The company offered three services to the music industry: free, entry level and advanced. The objective was to grow quickly but at the same time become cash flow positive as soon as possible, in order to sell the company at a high price.
Analyzing the company’s pricing and the distribution to current subscribers, PriceGain determined that a more expensive and more advanced premium service should be offered. As a result, many customers who were previously subscribing to the advanced service, migrated to the new premium service. In addition, many customers previously subscribing to the entry level service migrated to the advanced package, as their relative preferences and valuations of the different services were transformed by the addition of a fourth option.
The company had started its digital transformation several years earlier and had managed to transform its income from mainly hardware to a combination of hardware, software licenses and services. The company went from a perpetual income to a significant share of recurring revenue. However, even with these additional products, the company’s growth was stagnant.
The company developed a global pricing strategy comprised of a new modular value proposition, recommended retail prices (RRP), a new partner discount model, a standardized training system, and both support and tactical pricing initiatives that could better support the company’s effort to complete the digital transformation they had envisioned and to achieve the growth they desired.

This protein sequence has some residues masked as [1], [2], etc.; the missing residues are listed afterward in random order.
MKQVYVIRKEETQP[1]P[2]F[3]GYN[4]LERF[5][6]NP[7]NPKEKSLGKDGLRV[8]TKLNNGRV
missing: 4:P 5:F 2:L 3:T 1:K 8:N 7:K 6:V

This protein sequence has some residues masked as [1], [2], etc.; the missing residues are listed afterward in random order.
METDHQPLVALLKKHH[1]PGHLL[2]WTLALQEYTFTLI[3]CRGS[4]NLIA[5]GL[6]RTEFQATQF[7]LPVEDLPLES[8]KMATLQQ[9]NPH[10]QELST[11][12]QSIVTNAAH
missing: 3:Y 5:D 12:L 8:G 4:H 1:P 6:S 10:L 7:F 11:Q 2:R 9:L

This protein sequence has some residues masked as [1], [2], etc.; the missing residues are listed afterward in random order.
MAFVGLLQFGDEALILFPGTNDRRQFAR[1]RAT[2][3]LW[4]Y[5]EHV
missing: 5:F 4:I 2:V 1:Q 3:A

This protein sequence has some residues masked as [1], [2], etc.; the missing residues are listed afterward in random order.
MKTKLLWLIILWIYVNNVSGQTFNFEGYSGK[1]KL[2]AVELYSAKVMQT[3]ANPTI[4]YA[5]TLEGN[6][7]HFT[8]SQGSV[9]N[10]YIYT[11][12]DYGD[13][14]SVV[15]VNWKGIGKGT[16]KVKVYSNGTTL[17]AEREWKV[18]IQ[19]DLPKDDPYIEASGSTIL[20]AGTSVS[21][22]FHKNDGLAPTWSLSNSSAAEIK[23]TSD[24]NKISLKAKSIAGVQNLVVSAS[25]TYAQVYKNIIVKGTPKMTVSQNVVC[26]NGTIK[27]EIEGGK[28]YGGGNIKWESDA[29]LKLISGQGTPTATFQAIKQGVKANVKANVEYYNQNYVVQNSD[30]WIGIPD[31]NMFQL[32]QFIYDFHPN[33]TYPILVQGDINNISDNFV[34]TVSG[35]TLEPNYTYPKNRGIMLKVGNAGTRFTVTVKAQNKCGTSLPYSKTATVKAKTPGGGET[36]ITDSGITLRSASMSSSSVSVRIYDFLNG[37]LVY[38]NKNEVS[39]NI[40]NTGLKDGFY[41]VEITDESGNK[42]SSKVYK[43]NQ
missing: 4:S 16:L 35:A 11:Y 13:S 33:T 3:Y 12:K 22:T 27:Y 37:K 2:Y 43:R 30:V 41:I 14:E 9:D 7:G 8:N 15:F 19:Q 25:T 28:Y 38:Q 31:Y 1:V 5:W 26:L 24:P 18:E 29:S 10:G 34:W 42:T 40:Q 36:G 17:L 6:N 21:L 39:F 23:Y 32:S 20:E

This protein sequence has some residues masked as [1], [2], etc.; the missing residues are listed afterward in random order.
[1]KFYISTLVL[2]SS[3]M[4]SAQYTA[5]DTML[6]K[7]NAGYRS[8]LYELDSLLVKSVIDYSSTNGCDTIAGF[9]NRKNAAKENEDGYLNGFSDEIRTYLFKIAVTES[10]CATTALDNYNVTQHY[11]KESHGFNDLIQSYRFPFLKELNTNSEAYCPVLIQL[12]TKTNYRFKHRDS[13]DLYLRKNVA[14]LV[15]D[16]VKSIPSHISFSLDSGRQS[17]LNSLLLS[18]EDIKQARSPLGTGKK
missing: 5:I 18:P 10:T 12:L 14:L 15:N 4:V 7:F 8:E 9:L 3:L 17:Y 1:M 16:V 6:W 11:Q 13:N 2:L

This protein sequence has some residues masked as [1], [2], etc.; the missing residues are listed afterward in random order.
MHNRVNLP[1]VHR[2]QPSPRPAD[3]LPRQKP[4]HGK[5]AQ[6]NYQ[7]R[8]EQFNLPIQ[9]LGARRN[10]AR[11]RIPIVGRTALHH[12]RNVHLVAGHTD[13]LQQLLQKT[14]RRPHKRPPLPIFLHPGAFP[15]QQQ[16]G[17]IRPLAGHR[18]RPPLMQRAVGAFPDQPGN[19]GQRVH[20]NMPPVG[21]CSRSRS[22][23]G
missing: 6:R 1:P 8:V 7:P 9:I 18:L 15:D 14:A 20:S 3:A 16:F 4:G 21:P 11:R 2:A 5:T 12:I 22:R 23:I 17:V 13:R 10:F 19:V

During an analysis of the pricing strategy and tactics of a building materials retailer, several significant revenue leaks were identified. Prices were initially based on costs but the sales team had the power to revise prices. The revenue leakage identified was larger than the expected profit. More than half of the potential profit was “going out the window”.
Both tactical and strategic pricing opportunities were addressed. The tactical opportunities related to discounting, margins on products with low frequency, psychological price points, freight, warehousing services, unique customer orders and several additional leakage points representing a potential of 6 percent of the turnover. The pricing strategy developed ensured long term sustainable growth and profits turning pricing from cost plus to a value driven price differentiation based on customer needs and preferences.
As has been an issue for companies around the world, the magazine’s circulation volume was gradually declining, making it tougher to continue its publication. Significant efforts were made to draw the attention of consumers, providing them with events, giveaways and special offers. Despite these efforts, circulation continued to decline. Even worse, the frequent and multiple special offers resulted in many customers refusing to purchase the magazine at its regular price, preferring to wait for, the next bargain.